The study found that some longstanding advice is valid: Prescription weight-loss drugs work best when used along with -- and not in place of -- lifestyle changes.

    Saxenda (liraglutide) is a prescription drug approved in the United States for sp...

    Who's Most Likely to Join a Clinical Trial?

    Cancer patients most likely to sign up for clinical trials during their treatment include people of color, those with higher incomes and those who are younger, a new study finds.

    "This study informs our understanding of who is participating in cancer clinical trials," said study author Dr. Lincoln Sheets, an assistant research professor at the University of Missouri School of Medicine, in...

    Researchers Seek Antiviral Pill That Would Ease COVID Severity

    While COVID-19 research efforts must now shift toward the development of a pill that can prevent serious illness in the recently infected, experts say.

    "We need a pill that can keep people out of the hospital, and the time to develop that is right now," Dr. Rajesh Gandhi said during a Thursday media briefing by the Infectious Diseases Society of America. He is director of HIV Clinical Ser...

    Race Against Time: Stricken With ALS, She's Seeking Access to Experimental Drug

    Like many proud moms, Lisa Stockman-Mauriello of Summit, N.J., is looking forward to exciting milestones in lives of her three sons over the coming months: One will graduate college, one will enter college, and the third will begin high school.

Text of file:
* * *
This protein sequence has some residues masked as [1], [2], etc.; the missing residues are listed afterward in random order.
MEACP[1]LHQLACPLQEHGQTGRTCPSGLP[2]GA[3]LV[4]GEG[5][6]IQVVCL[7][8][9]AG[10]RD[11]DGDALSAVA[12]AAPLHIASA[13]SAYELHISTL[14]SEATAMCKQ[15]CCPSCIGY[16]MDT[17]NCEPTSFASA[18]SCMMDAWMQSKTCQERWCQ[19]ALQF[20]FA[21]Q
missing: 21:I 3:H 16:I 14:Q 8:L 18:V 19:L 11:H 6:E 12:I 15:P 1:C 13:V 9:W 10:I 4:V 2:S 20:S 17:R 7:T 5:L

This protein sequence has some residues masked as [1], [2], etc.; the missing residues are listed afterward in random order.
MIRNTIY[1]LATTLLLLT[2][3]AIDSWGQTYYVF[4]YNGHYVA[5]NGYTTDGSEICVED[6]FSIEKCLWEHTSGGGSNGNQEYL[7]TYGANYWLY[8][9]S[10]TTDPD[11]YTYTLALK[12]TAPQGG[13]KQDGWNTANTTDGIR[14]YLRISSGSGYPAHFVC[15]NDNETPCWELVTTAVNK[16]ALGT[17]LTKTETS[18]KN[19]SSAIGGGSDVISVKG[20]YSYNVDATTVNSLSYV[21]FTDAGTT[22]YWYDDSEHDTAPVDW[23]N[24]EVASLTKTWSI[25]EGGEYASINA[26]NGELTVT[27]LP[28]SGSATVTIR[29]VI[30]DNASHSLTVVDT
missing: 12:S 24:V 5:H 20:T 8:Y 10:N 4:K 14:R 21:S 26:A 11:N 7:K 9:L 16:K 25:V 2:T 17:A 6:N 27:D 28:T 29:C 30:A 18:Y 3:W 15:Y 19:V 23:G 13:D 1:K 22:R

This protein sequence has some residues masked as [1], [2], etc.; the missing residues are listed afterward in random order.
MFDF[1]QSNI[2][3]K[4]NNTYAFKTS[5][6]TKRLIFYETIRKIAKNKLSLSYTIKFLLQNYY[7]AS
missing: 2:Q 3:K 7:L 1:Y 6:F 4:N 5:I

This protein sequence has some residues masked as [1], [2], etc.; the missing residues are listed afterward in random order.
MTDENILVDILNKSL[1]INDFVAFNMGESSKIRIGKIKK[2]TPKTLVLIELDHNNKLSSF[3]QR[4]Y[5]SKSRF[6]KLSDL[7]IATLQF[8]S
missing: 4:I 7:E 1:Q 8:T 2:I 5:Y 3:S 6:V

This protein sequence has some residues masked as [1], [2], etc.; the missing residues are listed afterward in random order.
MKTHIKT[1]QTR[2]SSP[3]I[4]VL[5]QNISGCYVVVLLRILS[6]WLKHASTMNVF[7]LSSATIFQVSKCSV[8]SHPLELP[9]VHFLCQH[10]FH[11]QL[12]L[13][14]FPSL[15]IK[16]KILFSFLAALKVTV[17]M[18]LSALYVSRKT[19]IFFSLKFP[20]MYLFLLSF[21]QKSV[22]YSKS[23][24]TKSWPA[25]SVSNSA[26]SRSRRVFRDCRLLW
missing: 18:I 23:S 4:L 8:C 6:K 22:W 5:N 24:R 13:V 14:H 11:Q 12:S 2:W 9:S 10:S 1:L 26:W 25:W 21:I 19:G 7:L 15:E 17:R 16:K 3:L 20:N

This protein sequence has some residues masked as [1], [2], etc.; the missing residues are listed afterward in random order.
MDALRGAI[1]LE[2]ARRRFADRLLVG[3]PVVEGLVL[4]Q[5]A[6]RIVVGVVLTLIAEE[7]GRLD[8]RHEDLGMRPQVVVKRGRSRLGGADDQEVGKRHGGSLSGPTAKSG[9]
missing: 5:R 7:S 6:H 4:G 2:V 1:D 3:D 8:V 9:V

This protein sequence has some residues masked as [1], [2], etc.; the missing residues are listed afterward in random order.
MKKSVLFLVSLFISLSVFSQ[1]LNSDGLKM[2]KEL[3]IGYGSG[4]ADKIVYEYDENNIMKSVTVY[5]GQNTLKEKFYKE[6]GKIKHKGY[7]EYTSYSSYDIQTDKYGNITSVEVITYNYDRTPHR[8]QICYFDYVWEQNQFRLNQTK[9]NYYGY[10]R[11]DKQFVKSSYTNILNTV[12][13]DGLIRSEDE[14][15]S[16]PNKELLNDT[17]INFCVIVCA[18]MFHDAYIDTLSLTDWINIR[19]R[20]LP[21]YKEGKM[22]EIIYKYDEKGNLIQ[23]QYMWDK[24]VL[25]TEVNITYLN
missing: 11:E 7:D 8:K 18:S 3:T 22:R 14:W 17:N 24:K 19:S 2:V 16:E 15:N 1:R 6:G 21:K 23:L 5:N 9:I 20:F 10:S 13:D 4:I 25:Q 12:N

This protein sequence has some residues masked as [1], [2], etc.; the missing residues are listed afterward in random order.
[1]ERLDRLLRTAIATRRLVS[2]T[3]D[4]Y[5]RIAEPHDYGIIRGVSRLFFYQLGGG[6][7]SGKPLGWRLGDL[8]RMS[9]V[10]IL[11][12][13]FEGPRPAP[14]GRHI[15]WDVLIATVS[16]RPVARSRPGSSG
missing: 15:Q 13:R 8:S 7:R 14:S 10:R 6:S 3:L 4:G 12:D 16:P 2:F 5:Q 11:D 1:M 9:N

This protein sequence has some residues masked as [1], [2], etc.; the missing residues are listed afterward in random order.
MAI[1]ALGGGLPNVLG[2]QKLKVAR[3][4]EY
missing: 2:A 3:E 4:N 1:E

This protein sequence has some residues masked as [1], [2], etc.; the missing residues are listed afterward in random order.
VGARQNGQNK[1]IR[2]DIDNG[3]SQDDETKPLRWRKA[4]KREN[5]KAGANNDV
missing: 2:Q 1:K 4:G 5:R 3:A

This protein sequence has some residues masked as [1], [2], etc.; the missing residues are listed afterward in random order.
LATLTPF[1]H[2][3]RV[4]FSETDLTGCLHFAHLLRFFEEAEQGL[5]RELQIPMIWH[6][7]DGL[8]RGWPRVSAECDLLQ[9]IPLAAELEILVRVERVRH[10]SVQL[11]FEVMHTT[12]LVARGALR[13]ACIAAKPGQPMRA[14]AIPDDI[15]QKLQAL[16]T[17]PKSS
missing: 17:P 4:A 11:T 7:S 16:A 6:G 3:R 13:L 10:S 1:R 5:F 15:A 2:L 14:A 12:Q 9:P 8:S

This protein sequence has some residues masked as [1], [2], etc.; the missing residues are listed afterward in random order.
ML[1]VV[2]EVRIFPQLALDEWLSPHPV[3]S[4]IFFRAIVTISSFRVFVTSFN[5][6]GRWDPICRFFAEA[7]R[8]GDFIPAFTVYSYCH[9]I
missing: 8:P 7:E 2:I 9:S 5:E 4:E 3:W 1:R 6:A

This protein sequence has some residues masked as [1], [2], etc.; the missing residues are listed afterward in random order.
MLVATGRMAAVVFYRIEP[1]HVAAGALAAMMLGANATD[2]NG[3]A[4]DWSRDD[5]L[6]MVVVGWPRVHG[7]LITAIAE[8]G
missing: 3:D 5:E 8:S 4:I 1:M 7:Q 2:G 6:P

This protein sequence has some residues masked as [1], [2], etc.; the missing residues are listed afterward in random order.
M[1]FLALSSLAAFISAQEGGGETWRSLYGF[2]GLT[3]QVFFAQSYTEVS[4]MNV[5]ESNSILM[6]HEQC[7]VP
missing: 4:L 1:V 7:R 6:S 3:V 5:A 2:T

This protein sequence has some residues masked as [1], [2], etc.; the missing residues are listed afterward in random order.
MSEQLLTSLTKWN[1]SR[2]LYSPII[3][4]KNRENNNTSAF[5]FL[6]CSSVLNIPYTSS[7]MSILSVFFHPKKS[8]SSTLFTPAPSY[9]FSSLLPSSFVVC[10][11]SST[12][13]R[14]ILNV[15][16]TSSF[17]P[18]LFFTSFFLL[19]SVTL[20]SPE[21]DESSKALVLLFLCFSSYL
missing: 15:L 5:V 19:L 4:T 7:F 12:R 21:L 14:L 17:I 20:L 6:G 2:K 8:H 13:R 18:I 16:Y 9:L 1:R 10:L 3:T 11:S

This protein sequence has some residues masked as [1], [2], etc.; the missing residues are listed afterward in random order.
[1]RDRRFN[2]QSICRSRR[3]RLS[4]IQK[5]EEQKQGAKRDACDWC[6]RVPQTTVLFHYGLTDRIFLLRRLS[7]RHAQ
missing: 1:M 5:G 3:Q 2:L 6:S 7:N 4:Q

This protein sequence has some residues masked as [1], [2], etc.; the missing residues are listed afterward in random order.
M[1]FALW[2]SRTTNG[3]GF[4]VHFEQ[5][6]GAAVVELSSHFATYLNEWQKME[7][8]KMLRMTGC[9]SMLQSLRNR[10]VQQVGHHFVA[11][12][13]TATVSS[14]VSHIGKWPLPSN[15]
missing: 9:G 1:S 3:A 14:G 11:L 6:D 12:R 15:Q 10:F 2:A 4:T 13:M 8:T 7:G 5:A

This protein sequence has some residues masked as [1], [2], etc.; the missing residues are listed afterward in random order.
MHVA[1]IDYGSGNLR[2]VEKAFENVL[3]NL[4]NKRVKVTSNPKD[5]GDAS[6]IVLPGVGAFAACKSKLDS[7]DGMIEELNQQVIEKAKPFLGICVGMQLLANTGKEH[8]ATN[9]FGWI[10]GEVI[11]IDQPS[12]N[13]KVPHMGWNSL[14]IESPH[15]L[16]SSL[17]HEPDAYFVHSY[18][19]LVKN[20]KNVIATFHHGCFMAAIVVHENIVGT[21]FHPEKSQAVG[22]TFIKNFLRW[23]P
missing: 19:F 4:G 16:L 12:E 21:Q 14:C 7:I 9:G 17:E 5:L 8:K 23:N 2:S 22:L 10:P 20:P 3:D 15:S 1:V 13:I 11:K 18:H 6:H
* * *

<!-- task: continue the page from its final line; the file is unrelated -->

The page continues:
But unlike other moms, it's not guaranteed that she'll be there to experience them.

    Lisa, 51, has amyotrophic lateral sclerosis (ALS), a di...

    New Drug May Be Better Psoriasis Treatment

    A breakthrough psoriasis drug is better at treating the itchy and painful skin disease than medicines already on the market, according to results from two clinical trials.

    There was a "night and day difference" in the results from bimekizumab compared against two established psoriasis drugs, secukinumab (Cosentyx) and adalimumab (Humira), said Dr. Mark Lebwohl, a co-researcher in one of t...

    'Nerve Zap' Pain Treatment Could Cut Need for Opioids After Surgeries

    An emerging technology could zap your post-op pain away -- little or no opioids needed.

    The technique is called percutaneous peripheral nerve stimulation. It involves inserting a small wire next to a nerve and using a stimulator to deliver a mild electrical current to the affected area, interrupting pain transmission.

    A team led by Dr. Brian Ilfeld, of the University of California, ...

    New Hope Against a Rare but Incurable Eye Cancer

    A cutting-edge experimental drug cuts nearly in half the risk of death among patients with a rare but aggressive cancer of the eye, new clinical trial data show.

    Tebentafusp has now become the first drug shown to improve overall survival in patients with uveal melanoma, said Dr. Antoni Ribas, immediate past president of the American Association of Cancer Research (AACR), in a

  • Dennis Thompson HealthDay Reporter
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  • April 20, 2021
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  • 'Magic Mushroom' Hallucinogen as Good as Antidepressants: Study

    The magic ingredient in "magic mushrooms" may be at least as effective as standard medication for depression, an early clinical trial suggests.

    The study of 59 patients with major depression tested the antidepressant escitalopram (Lexapro) against psilocybin, which is the psychedelic substance in hallucinogenic mushrooms.

    Over six weeks, it appeared that just two doses of psilocybi...